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Use of advanced battery technology to expand with new fuel standard

July 27, 2011|By Neela Banerjee
(Koji Sasahara / Associated…)

In 2025, when the auto industry would be required to meet a 54.5-mile-per-gallon fuel economy target that the Obama administration is about to announce, the vehicles Americans will drive may not look very different than those on the road today, industry and environmental experts say.

But what will be under the hood is another story.

From pick-up trucks and SUVs to hybrids and subcompact cars, almost every vehicle sold in the United States is likely to boast the advanced technology now confined to only the most fuel-efficient.

While the new standard will be a big numerical step beyond the 34 mpg average mandated for 2012, experts say the secret to achieving it is not some huge breakthrough such as inventing a super battery. Rather, the key will be applying what’s already known or on the drawing boards to almost every vehicle, not just a relative handful of super-efficient cars and trucks.

"You have to look at a vehicle not just as one thing that will put you over the goal line but all sorts [of] different things that will help you," said Richard Truett, a Ford Motor Co. spokesman. "We have a head start on that. But everyone has to do it."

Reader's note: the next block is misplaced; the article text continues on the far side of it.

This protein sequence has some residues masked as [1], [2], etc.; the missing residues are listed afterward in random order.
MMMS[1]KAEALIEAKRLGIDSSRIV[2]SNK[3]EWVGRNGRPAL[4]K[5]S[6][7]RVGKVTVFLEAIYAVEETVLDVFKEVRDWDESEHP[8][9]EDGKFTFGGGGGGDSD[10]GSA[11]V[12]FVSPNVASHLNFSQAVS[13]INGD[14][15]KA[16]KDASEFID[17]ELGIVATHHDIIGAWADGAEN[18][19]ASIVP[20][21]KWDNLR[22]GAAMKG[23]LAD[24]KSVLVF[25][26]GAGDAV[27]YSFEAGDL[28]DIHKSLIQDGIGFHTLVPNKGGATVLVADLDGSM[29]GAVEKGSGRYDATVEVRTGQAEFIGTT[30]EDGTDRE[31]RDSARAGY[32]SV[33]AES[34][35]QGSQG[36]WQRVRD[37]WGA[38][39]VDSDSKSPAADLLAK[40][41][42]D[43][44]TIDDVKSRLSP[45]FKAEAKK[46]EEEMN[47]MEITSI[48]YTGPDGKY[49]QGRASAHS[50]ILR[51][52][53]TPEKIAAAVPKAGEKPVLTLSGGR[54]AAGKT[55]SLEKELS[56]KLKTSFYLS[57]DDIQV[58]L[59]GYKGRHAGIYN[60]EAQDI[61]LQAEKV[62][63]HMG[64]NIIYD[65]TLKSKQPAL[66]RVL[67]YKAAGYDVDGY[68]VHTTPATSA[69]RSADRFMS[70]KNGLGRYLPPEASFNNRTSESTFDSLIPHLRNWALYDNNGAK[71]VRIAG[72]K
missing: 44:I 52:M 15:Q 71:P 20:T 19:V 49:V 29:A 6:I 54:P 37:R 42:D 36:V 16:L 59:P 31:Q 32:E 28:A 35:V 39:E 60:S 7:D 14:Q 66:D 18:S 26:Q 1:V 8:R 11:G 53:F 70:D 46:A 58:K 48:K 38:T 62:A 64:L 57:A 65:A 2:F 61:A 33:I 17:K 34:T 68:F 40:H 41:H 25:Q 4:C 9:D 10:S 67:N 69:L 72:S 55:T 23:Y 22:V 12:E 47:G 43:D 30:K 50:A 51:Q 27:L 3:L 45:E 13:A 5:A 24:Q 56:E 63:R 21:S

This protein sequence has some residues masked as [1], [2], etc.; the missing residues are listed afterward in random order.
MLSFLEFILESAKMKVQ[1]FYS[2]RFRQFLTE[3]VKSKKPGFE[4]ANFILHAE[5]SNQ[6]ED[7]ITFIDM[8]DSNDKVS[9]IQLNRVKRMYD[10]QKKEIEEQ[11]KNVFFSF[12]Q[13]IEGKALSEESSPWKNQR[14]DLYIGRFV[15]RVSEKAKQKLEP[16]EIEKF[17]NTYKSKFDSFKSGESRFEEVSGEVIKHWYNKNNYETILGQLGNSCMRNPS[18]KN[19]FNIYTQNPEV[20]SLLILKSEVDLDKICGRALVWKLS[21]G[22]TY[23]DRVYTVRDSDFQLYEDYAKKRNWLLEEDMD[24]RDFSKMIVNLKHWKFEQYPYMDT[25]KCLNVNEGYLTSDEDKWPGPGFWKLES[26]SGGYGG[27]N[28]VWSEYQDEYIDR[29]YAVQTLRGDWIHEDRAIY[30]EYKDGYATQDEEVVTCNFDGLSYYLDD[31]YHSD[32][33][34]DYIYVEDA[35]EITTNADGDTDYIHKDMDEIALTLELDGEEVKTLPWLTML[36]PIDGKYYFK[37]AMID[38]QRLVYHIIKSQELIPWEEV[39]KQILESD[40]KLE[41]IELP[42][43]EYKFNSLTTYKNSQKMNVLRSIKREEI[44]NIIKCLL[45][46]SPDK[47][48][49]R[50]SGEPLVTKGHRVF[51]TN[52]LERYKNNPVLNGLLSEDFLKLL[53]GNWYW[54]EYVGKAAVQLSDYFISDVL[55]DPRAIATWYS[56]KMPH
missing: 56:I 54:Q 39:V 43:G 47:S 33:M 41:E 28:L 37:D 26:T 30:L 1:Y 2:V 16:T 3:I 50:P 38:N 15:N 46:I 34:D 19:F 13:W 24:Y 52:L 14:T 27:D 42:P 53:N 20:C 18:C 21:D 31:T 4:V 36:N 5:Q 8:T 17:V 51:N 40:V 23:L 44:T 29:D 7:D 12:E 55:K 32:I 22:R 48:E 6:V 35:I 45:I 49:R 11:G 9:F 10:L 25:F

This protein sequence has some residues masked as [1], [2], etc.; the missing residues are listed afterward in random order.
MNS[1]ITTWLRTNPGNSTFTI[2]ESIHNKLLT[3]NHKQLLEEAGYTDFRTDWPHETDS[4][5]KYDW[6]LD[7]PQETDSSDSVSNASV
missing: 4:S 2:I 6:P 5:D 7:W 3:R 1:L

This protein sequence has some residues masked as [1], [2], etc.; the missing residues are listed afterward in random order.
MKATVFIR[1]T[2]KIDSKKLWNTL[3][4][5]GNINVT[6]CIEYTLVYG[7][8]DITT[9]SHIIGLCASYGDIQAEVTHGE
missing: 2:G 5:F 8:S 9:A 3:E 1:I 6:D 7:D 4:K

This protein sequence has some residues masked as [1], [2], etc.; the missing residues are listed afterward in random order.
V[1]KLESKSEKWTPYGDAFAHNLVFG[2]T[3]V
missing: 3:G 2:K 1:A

And not every truck and SUV will have to get the higher mileage. The standard applies to the so-called fleet average, a complex calculation of the combined fuel efficiency of all the vehicles sold in a model year. That means some gas-guzzlers can still be sold; they just have to be offset by a larger number of highly efficient cars.

After weeks of intensive talks at the White House with regulatory agencies, car makers, the state of California and environmentalists, President Obama plans to make a speech in Washington on Friday to outline a plan for boosting fuel economy standards beginning in 2017 and reaching a fleet average of 54.5 miles per gallon by 2025.

The new requirements build on rules starting for model year 2012 that seek to push up fuel economy to 34.1 miles per gallon by 2016. The more efficient cars and trucks are also expected to drive down the greenhouse gas emissions linked to global warming.

Right now, the American fleet of passenger vehicles averages about 27.8 miles per gallon.

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